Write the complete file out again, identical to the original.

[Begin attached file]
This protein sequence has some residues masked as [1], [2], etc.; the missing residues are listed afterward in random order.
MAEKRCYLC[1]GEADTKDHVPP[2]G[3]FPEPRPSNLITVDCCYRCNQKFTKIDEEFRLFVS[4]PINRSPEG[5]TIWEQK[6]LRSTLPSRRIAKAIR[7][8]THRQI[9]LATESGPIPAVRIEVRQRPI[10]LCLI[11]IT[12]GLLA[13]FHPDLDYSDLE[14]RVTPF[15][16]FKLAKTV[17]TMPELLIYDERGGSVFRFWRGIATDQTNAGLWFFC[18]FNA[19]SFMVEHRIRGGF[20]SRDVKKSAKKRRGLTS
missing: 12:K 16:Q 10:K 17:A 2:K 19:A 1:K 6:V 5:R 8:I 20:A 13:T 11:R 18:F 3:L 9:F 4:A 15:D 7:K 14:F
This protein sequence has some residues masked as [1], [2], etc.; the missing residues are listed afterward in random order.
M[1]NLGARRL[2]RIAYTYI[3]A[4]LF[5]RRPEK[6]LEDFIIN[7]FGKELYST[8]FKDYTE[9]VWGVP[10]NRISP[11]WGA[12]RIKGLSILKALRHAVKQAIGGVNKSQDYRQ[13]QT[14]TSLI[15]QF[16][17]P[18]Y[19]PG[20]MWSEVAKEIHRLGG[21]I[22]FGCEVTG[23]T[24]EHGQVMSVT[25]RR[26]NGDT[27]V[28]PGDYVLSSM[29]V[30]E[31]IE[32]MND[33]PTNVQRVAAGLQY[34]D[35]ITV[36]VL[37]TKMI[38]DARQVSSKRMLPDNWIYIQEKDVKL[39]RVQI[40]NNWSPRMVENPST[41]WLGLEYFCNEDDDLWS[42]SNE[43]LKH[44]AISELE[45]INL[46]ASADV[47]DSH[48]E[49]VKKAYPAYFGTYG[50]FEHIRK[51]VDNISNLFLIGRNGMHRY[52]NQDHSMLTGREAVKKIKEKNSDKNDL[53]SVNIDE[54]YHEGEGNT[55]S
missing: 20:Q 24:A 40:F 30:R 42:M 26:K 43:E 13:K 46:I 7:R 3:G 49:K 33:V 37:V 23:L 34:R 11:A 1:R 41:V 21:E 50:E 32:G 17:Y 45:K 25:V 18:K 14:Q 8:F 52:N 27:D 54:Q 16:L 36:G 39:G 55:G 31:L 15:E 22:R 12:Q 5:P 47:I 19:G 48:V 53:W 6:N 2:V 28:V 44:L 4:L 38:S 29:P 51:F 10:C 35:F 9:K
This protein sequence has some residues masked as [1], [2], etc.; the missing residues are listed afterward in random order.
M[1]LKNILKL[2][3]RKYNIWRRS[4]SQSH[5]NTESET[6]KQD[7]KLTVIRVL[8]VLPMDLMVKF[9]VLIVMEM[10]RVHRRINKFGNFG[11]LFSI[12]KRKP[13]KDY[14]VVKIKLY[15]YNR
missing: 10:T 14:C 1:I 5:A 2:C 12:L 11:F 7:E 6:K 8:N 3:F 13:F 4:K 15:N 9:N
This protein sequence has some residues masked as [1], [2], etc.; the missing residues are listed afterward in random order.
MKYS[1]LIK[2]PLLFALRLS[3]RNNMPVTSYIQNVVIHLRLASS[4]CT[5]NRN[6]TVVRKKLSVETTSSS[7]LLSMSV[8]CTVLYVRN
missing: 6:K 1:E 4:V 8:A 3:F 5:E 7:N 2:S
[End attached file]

This protein sequence has some residues masked as [1], [2], etc.; the missing residues are listed afterward in random order.
MAEKRCYLC[1]GEADTKDHVPP[2]G[3]FPEPRPSNLITVDCCYRCNQKFTKIDEEFRLFVS[4]PINRSPEG[5]TIWEQK[6]LRSTLPSRRIAKAIR[7][8]THRQI[9]LATESGPIPAVRIEVRQRPI[10]LCLI[11]IT[12]GLLA[13]FHPDLDYSDLE[14]RVTPF[15][16]FKLAKTV[17]TMPELLIYDERGGSVFRFWRGIATDQTNAGLWFFC[18]FNA[19]SFMVEHRIRGGF[20]SRDVKKSAKKRRGLTS
missing: 12:K 16:Q 10:K 17:A 2:K 19:A 1:K 6:V 5:R 8:I 20:A 13:T 11:R 18:F 3:L 9:F 4:A 15:D 7:K 14:F
This protein sequence has some residues masked as [1], [2], etc.; the missing residues are listed afterward in random order.
M[1]NLGARRL[2]RIAYTYI[3]A[4]LF[5]RRPEK[6]LEDFIIN[7]FGKELYST[8]FKDYTE[9]VWGVP[10]NRISP[11]WGA[12]RIKGLSILKALRHAVKQAIGGVNKSQDYRQ[13]QT[14]TSLI[15]QF[16][17]P[18]Y[19]PG[20]MWSEVAKEIHRLGG[21]I[22]FGCEVTG[23]T[24]EHGQVMSVT[25]RR[26]NGDT[27]V[28]PGDYVLSSM[29]V[30]E[31]IE[32]MND[33]PTNVQRVAAGLQY[34]D[35]ITV[36]VL[37]TKMI[38]DARQVSSKRMLPDNWIYIQEKDVKL[39]RVQI[40]NNWSPRMVENPST[41]WLGLEYFCNEDDDLWS[42]SNE[43]LKH[44]AISELE[45]INL[46]ASADV[47]DSH[48]E[49]VKKAYPAYFGTYG[50]FEHIRK[51]VDNISNLFLIGRNGMHRY[52]NQDHSMLTGREAVKKIKEKNSDKNDL[53]SVNIDE[54]YHEGEGNT[55]S
missing: 20:Q 24:A 40:F 30:R 42:M 26:K 43:E 13:K 46:I 7:R 3:G 49:K 33:V 37:V 23:L 34:R 11:A 1:R 41:V 21:E 50:E 32:G 17:Y 45:K 25:V 18:K 14:Q 8:F 52:N 27:D 54:Q 16:L 36:G 39:G 55:G 31:L 15:E 22:R 12:Q 5:P 47:I 19:G 48:V 53:W 6:N 2:V 28:V 44:L 4:L 38:S 29:P 51:F 10:C 35:F 9:K
This protein sequence has some residues masked as [1], [2], etc.; the missing residues are listed afterward in random order.
M[1]LKNILKL[2][3]RKYNIWRRS[4]SQSH[5]NTESET[6]KQD[7]KLTVIRVL[8]VLPMDLMVKF[9]VLIVMEM[10]RVHRRINKFGNFG[11]LFSI[12]KRKP[13]KDY[14]VVKIKLY[15]YNR
missing: 10:T 14:C 1:I 5:A 2:C 12:L 11:F 7:E 6:K 8:N 3:F 13:F 4:K 15:N 9:N
This protein sequence has some residues masked as [1], [2], etc.; the missing residues are listed afterward in random order.
MKYS[1]LIK[2]PLLFALRLS[3]RNNMPVTSYIQNVVIHLRLASS[4]CT[5]NRN[6]TVVRKKLSVETTSSS[7]LLSMSV[8]CTVLYVRN
missing: 6:K 1:E 4:V 8:A 3:F 5:E 7:N 2:S